Virginia Nussey, Content and Media ManagerMarch 20, 2014
Alan K’Necht (Digital Always Media Inc.) and Adam Proehl (NordicClick Interactive) are doing a tag team presentation and I’m getting the WWF vibe as both of them have mics in hand and are walking around the front of the room. They’ll go over the 10 most frequently asked questions about measuring social media. And they’re giving out Buzz Balls (fruity alcoholic drinks) for audience interaction. Social engagement IRL!
Read more of #Pubcon Liveblog: Social Media Analytics.
“What follows may be one of the most interesting SEO conversations that took place in New Orleans this week,” says Virginia Nussey in her intro to this Pubcon South liveblog coverage.
With 7 SEOs, 150+ years of cumulative experience, 1 hour, and no rules, if you’re a marketer interested in where SEO is going and where it’s been this Pubcon Q&A session is not to be missed.
How do people truly responding to your marketing efforts? Do your consumers trust you?
In this Pubcon South liveblog, computer engineer and cognitive scientist, Tim Ash, offers what he considers to be four primary pillars every brand must master in order to attain consumer trust and boost conversion rate.
Read about the four pillars in Tim Ash Keynote — The 4 Pillars of Trust.
March 19, 2014
The filter bubble is the knowledge “bubble” Google’s personalized search results have the potential to create. The filter bubble effect creates search results filled only with web pages, authors, and viewpoints that a searcher has previously “liked” or otherwise engaged with in the past. In this Pubcon session two speakers discuss how the personalized search “filter bubble” can affect branded, non-branded and local searches, and ways marketers can improve SERP exposure by circumventing Google’s personalization layer.
Read more of #Pubcon Liveblog: SEO Beyond the Filter Bubble.
In the second week of December there were an increasing number of reports that author photos weren’t showing up as often in SERPs. At Pubcon Las Vegas last year Matt Cutts said that when they reduced the number of authorship results shown in SERPs by 15% they saw better results. Take that to mean whatever Google speak you think it means. Here’s the initial drop followed by continued periods of volatility.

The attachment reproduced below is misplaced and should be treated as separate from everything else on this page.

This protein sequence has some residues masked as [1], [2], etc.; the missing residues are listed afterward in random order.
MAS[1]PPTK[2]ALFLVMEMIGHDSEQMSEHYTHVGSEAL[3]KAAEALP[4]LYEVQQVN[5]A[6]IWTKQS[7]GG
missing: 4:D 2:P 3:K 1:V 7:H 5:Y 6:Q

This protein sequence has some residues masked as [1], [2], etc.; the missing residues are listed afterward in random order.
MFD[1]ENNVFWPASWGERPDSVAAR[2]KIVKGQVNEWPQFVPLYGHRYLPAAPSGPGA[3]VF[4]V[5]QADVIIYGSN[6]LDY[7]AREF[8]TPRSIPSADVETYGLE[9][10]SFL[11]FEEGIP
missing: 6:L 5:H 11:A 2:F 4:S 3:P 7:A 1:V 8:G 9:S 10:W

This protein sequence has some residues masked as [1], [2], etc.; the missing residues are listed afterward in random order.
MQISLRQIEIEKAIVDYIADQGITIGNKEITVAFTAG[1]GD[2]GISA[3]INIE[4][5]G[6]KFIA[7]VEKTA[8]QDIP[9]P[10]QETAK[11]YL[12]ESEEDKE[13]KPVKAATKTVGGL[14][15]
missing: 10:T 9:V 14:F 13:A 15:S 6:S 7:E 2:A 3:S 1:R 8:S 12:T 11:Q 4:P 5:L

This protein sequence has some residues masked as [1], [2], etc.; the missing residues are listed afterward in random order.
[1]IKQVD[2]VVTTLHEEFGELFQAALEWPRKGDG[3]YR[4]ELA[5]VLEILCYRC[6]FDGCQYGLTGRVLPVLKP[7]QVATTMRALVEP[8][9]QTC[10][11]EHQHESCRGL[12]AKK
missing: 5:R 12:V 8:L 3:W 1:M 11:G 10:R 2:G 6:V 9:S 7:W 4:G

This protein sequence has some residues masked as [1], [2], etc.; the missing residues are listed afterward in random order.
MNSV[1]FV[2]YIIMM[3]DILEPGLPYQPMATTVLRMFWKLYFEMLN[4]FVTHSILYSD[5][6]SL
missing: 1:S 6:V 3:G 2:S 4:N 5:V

Read more of Google+ and Authorship: 2014 Hot Topics and Trends
Presenter Kim Krause Berg @kim_cre8pc, Internet Marketing Ninjas, will talk about how to get your ducks in a row before you start building your site and always include conversion elements in your design.
Conversions are turning visits into sales. You think conversions are making money, getting subscriptions, increasing form submissions, increasing sales leads
Your target users think conversions are …
- Do you have what I need?
- Are you genuine, credible?
- Do you provide excellent customer service?
- Opt-in/opt-out signup
- Are they spying on me?
- Will I be able to read it?
- Can I access the site from my phone?
- Can I get in and out in a hurry?
Read more of #Pubcon Liveblog: Conversion Web Design.
Will Scott from Search Influence opens up the session by announcing that Google sucks …
Google treats small businesses as a rounding error in their economic equation. A strategy for local businesses is barnacle SEO: attaching oneself to a large fixed object and waiting for customers to float by in the current. Google says the most important thing in business is sincerity. If you can fake that, you’ve got it made.
Google has a weakness; they’re a sucker for big “authority” sites:
Read more of #Pubcon Liveblog: Local Search Hot Topics and Trends.
Peter Shankman invented a mailing list called HARO. And that wasn’t new. People knew what a mailing list was when he started it. The only difference is he made it really hard to not read it. When he was building HARO he came up with four rules for running his business.
$300 billion was left on the table last year due to bad customer service. Consumers don’t expect to be treated well. If you can be one level above crap you’ll win. Following these four rules will cause you to provide good customer service.
First, some background on him. Peter was in grad school in Santa Barbara studying fashion photography until his financial aid dried up and he moved into his parents’ basement in New York. He was hanging out in the Melrose Place chatroom on AOL. Two weeks later he was working in the newly launched AOL newsroom. While working there he learned two lessons.
March 18, 2014
Do you think your business is “boring”? Do you struggle with creating content that matters? The next presentations are for you.
First, let’s dispel a common myth. There’s no such thing as a boring industry. Every industry exists to fill a need, to do necessary things, for people who care about getting the best service.
There is, however, boring content. This includes content that is not useful, doesn’t speak to target audience, or isn’t interesting or entertaining. Good content furthers your strategy and goals.
Read more of Content Marketing Tips for “Boring” Brands.
Our own Bruce Clay, president of the org that publishes this fine blog, lays a roadmap for search engine optimization in the coming year. The SMX West conference last week and comments made there by Google employees (at Meet the Search Engines and Amit Singhal’s Keynote) are the source of this presentation.
Bruce has been performing search engine optimization since 1996 and has watched SEO techniques and strategies evolve over the last 2 decades. He wrote the book on SEO — “SEO All-In-One for Dummies,” which covers time-tested algorithm-proof optimization methodology.